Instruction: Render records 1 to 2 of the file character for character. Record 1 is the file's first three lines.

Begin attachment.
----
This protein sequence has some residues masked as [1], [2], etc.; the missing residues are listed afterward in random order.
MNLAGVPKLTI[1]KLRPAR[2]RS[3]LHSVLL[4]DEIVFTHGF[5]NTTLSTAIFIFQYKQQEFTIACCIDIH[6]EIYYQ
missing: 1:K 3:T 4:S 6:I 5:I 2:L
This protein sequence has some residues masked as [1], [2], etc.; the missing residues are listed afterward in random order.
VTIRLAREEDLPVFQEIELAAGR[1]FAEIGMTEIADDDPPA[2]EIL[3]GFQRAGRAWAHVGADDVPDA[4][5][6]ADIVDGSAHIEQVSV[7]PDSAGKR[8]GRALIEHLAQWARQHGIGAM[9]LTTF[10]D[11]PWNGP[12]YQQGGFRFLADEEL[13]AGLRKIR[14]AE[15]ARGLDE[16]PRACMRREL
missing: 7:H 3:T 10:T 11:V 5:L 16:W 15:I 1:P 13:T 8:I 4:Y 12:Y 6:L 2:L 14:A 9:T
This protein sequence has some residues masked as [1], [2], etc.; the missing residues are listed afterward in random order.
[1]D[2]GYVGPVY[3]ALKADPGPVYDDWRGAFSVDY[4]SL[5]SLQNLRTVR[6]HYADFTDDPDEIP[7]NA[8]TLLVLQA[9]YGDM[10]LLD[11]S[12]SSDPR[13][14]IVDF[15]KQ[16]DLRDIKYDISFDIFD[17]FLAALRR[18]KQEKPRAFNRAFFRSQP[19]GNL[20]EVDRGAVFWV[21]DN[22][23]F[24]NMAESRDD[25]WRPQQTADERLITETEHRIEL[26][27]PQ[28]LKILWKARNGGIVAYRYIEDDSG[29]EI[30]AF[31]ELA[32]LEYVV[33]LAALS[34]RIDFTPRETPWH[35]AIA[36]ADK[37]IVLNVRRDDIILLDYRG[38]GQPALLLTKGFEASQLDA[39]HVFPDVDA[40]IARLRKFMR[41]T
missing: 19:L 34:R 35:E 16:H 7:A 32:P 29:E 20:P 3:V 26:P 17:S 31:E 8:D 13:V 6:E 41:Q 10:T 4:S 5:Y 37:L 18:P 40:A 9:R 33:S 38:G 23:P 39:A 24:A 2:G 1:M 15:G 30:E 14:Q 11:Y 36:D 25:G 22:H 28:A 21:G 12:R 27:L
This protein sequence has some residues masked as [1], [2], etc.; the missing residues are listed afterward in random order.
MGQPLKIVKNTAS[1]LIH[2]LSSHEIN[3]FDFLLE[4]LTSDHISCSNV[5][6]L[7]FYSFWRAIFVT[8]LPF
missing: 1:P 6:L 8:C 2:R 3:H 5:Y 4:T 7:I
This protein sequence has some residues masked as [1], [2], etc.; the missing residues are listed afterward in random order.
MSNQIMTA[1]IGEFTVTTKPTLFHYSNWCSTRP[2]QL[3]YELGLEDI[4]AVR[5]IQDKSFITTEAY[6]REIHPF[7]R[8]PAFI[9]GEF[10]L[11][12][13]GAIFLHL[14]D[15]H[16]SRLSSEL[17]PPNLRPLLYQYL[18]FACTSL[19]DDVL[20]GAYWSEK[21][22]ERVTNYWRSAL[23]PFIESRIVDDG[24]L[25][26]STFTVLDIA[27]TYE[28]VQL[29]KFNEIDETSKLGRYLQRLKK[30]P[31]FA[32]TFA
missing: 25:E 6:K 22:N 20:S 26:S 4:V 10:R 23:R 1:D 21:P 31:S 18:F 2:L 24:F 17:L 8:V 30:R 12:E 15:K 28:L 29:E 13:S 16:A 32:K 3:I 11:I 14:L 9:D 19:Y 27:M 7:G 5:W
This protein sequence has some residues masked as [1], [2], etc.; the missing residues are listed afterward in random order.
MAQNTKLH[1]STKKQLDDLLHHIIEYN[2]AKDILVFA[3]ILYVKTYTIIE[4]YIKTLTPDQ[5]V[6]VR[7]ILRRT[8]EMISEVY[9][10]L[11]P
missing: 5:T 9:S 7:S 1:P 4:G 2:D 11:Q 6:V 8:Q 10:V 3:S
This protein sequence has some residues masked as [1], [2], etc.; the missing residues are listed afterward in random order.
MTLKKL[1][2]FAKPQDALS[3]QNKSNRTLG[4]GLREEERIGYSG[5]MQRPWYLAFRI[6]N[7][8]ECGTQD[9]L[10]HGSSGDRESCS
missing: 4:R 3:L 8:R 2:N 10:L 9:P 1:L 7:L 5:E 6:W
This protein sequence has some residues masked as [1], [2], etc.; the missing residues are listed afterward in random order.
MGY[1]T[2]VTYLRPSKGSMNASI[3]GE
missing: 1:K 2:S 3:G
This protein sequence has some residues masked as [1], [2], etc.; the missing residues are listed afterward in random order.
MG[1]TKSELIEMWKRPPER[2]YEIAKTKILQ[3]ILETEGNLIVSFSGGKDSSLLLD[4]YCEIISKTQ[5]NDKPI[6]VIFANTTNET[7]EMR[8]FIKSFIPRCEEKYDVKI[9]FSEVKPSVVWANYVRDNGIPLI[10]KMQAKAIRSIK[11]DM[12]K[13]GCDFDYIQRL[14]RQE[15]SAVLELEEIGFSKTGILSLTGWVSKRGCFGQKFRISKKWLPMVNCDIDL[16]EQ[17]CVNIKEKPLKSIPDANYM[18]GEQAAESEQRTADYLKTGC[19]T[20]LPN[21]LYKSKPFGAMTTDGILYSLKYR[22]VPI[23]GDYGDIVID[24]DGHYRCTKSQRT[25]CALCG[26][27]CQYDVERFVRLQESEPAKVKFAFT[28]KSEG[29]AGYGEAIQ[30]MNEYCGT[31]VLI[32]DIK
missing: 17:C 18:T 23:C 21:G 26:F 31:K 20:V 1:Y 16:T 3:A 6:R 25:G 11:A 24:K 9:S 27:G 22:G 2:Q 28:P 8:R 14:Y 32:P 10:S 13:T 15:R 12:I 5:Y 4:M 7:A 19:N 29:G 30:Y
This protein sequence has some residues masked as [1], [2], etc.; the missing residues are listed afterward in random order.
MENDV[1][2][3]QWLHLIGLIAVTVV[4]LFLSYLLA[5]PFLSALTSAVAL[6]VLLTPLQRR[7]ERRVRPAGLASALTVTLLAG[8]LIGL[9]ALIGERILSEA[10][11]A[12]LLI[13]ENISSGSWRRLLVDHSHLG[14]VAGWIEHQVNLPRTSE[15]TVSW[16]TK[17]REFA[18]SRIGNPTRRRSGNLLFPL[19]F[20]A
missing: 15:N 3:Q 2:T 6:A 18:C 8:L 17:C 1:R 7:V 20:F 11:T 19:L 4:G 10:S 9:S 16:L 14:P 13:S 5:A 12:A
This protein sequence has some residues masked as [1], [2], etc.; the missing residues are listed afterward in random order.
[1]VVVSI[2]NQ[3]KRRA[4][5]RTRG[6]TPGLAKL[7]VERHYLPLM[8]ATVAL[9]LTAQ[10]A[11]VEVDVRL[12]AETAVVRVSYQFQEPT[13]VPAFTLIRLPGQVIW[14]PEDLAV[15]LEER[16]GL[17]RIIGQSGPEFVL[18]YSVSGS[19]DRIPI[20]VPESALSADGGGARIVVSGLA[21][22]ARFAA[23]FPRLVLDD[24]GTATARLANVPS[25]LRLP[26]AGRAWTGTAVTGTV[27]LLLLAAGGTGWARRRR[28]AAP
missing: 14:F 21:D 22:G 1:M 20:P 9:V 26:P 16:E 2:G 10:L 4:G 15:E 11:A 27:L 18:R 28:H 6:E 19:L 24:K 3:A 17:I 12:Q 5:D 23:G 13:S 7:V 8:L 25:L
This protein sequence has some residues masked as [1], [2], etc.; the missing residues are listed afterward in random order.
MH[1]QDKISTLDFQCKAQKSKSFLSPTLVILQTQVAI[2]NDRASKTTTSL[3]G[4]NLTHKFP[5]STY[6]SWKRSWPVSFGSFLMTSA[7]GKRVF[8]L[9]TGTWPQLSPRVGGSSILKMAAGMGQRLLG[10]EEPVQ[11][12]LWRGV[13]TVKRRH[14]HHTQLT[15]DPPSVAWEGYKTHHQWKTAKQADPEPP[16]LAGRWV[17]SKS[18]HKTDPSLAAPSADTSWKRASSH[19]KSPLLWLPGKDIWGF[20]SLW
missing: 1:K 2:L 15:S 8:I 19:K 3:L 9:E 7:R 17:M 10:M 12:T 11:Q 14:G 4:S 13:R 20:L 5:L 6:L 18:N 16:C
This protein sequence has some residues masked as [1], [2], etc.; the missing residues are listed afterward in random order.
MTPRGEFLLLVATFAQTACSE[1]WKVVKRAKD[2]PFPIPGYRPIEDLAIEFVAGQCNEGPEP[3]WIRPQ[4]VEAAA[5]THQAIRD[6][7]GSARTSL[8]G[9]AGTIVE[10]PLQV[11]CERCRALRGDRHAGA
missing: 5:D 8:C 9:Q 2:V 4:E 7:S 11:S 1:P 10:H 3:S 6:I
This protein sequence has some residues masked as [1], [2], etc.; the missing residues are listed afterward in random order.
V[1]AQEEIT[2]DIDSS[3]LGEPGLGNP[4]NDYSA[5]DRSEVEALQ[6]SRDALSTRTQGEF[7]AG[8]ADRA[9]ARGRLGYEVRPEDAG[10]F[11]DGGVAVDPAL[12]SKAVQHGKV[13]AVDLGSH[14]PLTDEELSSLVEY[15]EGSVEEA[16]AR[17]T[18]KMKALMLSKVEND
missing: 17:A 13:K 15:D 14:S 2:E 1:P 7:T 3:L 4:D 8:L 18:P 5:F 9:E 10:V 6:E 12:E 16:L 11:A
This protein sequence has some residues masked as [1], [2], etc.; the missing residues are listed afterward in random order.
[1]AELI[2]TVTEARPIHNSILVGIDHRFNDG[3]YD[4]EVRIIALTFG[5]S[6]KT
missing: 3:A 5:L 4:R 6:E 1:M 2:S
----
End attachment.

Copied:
This protein sequence has some residues masked as [1], [2], etc.; the missing residues are listed afterward in random order.
MNLAGVPKLTI[1]KLRPAR[2]RS[3]LHSVLL[4]DEIVFTHGF[5]NTTLSTAIFIFQYKQQEFTIACCIDIH[6]EIYYQ
missing: 1:K 3:T 4:S 6:I 5:I 2:L
This protein sequence has some residues masked as [1], [2], etc.; the missing residues are listed afterward in random order.
VTIRLAREEDLPVFQEIELAAGR[1]FAEIGMTEIADDDPPA[2]EIL[3]GFQRAGRAWAHVGADDVPDA[4][5][6]ADIVDGSAHIEQVSV[7]PDSAGKR[8]GRALIEHLAQWARQHGIGAM[9]LTTF[10]D[11]PWNGP[12]YQQGGFRFLADEEL[13]AGLRKIR[14]AE[15]ARGLDE[16]PRACMRREL
missing: 7:H 3:T 10:T 11:V 5:L 16:W 15:I 1:P 13:T 8:I 4:Y 12:Y 6:L 2:L 14:A 9:T